Columbus State University student runs sound for bands at Iron Bank Coffee Shop
CSU sophomore Tate Abdullah first began doing theater in elementary school, and in her sophomore year of high school began to run sound for theater performances as well as orchestra and band concerts.
In her senior year, Abdullah was scenic designer head, student technical head, sound designer, and a member of the set construction crew for her school’s theater department. At the International Thespian Convention during her senior year of high school, she auditioned for theater tech/design scholarships and school programs, including those at Columbus State University.
She was one of two students to receive the scholarship at CSU. In addition to being a talented sound designer for theater performances, Abdullah has been in charge of running sound for Friday and Saturday night live music performances at Iron Bank coffee shop since the end of her freshman year.
During spring semester of 2017, she noticed the sound board used in Iron Bank is similar to the one she used at her high school and began to talk to the sound technician, Ian Crabb. Abdullah shadowed Crabb for a while, running sound by herself a few times, and then took over as the sound technician at the start of fall semester 2017. Abdullah said she is “excited for it and loves it because [she] cannot do sound until the spring” if she only auditions for positions in Columbus State University theater productions.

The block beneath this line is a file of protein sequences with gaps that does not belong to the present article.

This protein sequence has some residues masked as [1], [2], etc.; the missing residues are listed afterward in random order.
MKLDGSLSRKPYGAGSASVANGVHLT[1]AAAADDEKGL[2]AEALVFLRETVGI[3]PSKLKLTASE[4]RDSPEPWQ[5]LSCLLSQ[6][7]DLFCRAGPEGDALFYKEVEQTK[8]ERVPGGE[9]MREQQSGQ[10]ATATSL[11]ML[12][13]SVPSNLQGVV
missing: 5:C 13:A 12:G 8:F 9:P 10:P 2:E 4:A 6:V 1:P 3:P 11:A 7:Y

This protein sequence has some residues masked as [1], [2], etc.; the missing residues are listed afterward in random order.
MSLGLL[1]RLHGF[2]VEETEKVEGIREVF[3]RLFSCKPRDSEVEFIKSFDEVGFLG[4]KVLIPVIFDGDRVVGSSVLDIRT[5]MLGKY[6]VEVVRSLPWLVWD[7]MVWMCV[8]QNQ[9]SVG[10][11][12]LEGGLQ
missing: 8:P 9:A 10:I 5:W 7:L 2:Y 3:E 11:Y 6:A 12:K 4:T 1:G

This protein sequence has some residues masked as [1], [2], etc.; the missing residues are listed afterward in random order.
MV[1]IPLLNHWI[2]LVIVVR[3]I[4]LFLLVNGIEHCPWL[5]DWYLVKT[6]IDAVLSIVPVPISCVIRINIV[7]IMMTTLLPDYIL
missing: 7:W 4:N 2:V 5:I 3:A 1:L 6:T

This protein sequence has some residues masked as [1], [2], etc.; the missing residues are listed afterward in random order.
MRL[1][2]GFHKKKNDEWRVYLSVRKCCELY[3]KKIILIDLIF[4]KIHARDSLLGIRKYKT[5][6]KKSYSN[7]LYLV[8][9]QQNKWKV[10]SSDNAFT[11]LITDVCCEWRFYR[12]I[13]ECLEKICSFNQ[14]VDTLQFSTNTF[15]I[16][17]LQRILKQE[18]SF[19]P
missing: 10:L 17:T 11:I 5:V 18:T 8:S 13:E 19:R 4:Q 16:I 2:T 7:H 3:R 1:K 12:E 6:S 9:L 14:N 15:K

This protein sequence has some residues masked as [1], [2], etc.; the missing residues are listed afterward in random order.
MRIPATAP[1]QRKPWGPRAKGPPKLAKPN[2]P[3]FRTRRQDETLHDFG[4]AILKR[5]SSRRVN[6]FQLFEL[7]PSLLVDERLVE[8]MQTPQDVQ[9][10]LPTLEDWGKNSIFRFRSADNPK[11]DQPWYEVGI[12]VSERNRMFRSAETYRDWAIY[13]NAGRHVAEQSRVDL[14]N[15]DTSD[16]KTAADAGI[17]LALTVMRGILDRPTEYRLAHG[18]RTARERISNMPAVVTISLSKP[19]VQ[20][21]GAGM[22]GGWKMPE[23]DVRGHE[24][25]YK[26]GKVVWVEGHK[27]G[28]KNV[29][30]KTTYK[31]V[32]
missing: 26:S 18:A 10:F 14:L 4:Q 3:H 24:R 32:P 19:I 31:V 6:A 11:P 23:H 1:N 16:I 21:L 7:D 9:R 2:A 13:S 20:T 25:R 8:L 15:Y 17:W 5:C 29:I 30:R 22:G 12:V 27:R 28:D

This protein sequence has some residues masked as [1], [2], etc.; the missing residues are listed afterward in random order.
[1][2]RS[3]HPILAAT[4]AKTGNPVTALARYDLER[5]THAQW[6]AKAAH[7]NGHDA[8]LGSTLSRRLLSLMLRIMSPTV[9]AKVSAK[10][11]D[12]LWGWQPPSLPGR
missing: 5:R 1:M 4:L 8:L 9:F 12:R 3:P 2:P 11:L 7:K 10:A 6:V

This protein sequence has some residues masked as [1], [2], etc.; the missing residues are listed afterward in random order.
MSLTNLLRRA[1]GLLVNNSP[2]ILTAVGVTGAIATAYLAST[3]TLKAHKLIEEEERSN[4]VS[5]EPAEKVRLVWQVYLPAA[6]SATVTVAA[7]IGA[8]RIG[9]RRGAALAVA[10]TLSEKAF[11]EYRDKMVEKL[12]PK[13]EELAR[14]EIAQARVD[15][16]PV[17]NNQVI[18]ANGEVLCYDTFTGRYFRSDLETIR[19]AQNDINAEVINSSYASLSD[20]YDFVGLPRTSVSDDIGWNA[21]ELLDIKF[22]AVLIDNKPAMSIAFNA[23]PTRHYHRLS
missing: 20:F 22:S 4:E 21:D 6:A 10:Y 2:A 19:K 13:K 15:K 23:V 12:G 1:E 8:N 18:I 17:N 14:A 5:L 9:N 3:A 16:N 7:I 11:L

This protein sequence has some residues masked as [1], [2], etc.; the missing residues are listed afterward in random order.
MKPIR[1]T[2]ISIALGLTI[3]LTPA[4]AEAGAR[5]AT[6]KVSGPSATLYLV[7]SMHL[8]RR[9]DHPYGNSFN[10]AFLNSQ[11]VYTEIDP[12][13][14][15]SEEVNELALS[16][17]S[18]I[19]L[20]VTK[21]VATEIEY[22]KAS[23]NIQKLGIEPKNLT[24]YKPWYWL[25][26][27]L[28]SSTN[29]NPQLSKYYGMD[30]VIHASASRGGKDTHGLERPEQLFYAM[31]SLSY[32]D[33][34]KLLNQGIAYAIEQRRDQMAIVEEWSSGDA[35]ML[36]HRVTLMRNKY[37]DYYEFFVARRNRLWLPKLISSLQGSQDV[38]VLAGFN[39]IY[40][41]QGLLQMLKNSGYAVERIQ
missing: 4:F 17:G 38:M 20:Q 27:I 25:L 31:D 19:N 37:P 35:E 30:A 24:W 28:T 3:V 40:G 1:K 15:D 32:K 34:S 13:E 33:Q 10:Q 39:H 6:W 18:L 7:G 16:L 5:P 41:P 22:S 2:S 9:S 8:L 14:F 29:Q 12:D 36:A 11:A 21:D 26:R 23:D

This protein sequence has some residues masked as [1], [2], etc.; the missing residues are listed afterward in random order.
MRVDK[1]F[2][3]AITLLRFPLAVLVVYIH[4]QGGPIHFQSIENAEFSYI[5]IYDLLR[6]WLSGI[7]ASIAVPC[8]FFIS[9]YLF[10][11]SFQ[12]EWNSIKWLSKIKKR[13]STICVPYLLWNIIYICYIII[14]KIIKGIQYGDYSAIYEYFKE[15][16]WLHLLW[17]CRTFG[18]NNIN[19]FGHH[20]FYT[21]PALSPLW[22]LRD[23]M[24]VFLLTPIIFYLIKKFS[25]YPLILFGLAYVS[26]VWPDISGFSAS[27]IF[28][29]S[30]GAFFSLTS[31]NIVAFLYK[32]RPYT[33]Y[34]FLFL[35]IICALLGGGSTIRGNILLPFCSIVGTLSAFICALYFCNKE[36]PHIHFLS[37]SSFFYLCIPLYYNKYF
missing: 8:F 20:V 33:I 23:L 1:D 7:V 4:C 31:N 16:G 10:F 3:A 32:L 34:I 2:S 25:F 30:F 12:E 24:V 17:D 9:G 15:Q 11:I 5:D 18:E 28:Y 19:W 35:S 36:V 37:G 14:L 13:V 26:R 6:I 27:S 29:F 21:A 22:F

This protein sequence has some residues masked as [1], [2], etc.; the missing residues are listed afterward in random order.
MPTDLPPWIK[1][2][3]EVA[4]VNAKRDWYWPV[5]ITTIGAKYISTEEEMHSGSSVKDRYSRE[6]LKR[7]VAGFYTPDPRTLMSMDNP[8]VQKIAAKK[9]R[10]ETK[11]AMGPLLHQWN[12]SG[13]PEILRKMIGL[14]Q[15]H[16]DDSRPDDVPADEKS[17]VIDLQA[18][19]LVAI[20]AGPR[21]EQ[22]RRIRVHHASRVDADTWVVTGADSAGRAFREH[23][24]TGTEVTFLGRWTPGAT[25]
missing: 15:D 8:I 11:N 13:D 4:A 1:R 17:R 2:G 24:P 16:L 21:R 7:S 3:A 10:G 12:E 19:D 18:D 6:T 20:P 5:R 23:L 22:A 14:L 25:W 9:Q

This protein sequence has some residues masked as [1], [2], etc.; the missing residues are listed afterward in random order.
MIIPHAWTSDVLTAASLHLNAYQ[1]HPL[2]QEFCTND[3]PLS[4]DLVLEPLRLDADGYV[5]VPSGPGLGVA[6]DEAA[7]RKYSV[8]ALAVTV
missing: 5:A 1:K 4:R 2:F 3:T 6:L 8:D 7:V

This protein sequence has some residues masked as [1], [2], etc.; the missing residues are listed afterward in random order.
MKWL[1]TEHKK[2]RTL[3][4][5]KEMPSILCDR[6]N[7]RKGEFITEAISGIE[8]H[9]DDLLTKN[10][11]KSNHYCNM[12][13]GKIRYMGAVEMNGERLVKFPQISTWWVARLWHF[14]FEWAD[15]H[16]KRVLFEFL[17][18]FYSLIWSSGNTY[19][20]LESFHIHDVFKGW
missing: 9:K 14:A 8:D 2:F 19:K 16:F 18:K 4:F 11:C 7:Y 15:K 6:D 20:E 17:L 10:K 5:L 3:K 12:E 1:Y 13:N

Sound design and operation for theater and live music have their differences, however, and the issues that arise in either setting challenge her to use both design and engineering. While theatrical sound design requires more editing, sound effects and mic changes, Abdullah said the hardest part of working with live musicians is “never really knowing what the artist will bring with them.” Without having a defined knowledge of what each performer has with them, Abdullah has to be prepared to set up extra equipment or add the artist’s equipment with what she is already working.
Another challenge she faces in her job is making the majority of her work go unnoticed. “Sound design and operation tends to get overlooked because you don't notice unless it's messed up,” said Abdullah. “It's supposed to be seamless.” Because we are constantly surrounded by it, people tend to expect sound design to be perfect, or forget that somebody is controlling it all.
One of the best parts of the job is the learning experience and practice. “There are just certain things that you don't get to learn in a classroom,” said Abdullah. The job forces Abdullah to use her engineering skills more than she does in a classroom setting, and allows her to be more independent in her work since she is the only person working with the equipment.
PHOTO CREDIT: MARISOL PENA
April 26, 2018
Cougar Radio Teams up With Local Shelters to Host “Rent-A-Pup”